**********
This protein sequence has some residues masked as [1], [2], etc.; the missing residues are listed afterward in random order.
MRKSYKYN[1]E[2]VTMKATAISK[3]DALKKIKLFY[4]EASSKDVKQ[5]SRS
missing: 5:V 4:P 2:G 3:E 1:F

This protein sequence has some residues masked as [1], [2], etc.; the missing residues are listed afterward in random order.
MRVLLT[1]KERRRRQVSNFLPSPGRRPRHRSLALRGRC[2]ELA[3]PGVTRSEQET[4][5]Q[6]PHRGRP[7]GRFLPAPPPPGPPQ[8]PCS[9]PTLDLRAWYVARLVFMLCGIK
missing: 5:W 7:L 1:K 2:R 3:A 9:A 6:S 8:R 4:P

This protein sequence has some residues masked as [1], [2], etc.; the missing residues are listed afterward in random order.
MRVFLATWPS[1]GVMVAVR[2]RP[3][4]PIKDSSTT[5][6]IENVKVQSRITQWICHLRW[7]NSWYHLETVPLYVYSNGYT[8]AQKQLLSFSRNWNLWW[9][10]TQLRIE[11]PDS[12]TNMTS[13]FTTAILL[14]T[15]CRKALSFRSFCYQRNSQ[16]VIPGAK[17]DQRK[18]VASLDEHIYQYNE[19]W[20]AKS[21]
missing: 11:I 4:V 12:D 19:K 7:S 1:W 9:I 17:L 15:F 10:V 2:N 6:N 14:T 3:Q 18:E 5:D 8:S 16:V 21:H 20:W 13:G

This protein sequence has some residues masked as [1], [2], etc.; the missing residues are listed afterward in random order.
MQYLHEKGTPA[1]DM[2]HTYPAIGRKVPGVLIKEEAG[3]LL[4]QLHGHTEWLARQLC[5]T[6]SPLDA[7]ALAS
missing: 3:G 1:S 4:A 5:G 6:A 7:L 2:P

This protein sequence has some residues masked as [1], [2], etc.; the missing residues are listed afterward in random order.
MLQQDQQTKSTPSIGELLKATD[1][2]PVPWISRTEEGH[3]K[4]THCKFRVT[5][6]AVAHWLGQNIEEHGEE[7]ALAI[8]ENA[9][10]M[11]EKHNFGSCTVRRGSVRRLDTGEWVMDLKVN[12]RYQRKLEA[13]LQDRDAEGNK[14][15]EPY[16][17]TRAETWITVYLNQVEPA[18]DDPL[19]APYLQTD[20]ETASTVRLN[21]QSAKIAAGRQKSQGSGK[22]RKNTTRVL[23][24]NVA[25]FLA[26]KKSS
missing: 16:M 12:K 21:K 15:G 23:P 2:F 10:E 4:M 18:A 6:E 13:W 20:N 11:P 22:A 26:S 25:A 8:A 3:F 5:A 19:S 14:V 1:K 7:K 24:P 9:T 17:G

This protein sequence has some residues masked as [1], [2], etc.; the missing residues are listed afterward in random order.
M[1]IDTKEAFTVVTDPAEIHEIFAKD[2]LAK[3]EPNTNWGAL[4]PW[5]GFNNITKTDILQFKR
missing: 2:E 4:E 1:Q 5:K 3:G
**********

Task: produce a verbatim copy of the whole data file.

This protein sequence has some residues masked as [1], [2], etc.; the missing residues are listed afterward in random order.
MRKSYKYN[1]E[2]VTMKATAISK[3]DALKKIKLFY[4]EASSKDVKQ[5]SRS
missing: 5:V 4:P 2:G 3:E 1:F

This protein sequence has some residues masked as [1], [2], etc.; the missing residues are listed afterward in random order.
MRVLLT[1]KERRRRQVSNFLPSPGRRPRHRSLALRGRC[2]ELA[3]PGVTRSEQET[4][5]Q[6]PHRGRP[7]GRFLPAPPPPGPPQ[8]PCS[9]PTLDLRAWYVARLVFMLCGIK
missing: 5:W 7:L 1:K 2:R 3:A 9:A 6:S 8:R 4:P

This protein sequence has some residues masked as [1], [2], etc.; the missing residues are listed afterward in random order.
MRVFLATWPS[1]GVMVAVR[2]RP[3][4]PIKDSSTT[5][6]IENVKVQSRITQWICHLRW[7]NSWYHLETVPLYVYSNGYT[8]AQKQLLSFSRNWNLWW[9][10]TQLRIE[11]PDS[12]TNMTS[13]FTTAILL[14]T[15]CRKALSFRSFCYQRNSQ[16]VIPGAK[17]DQRK[18]VASLDEHIYQYNE[19]W[20]AKS[21]
missing: 11:I 4:V 12:D 19:K 7:S 1:W 9:I 17:L 15:F 10:V 2:N 6:N 14:T 3:Q 18:E 5:D 8:S 16:V 21:H 20:W 13:G

This protein sequence has some residues masked as [1], [2], etc.; the missing residues are listed afterward in random order.
MQYLHEKGTPA[1]DM[2]HTYPAIGRKVPGVLIKEEAG[3]LL[4]QLHGHTEWLARQLC[5]T[6]SPLDA[7]ALAS
missing: 3:G 1:S 4:A 5:G 6:A 7:L 2:P

This protein sequence has some residues masked as [1], [2], etc.; the missing residues are listed afterward in random order.
MLQQDQQTKSTPSIGELLKATD[1][2]PVPWISRTEEGH[3]K[4]THCKFRVT[5][6]AVAHWLGQNIEEHGEE[7]ALAI[8]ENA[9][10]M[11]EKHNFGSCTVRRGSVRRLDTGEWVMDLKVN[12]RYQRKLEA[13]LQDRDAEGNK[14][15]EPY[16][17]TRAETWITVYLNQVEPA[18]DDPL[19]APYLQTD[20]ETASTVRLN[21]QSAKIAAGRQKSQGSGK[22]RKNTTRVL[23][24]NVA[25]FLA[26]KKSS
missing: 16:M 12:K 21:K 15:G 23:P 2:F 10:E 4:M 18:A 6:E 13:W 20:N 11:P 22:A 26:S 25:A 8:A 3:F 5:A 19:S 14:V 1:K 7:K 24:P 9:T 17:G

This protein sequence has some residues masked as [1], [2], etc.; the missing residues are listed afterward in random order.
M[1]IDTKEAFTVVTDPAEIHEIFAKD[2]LAK[3]EPNTNWGAL[4]PW[5]GFNNITKTDILQFKR
missing: 2:E 4:E 1:Q 5:K 3:G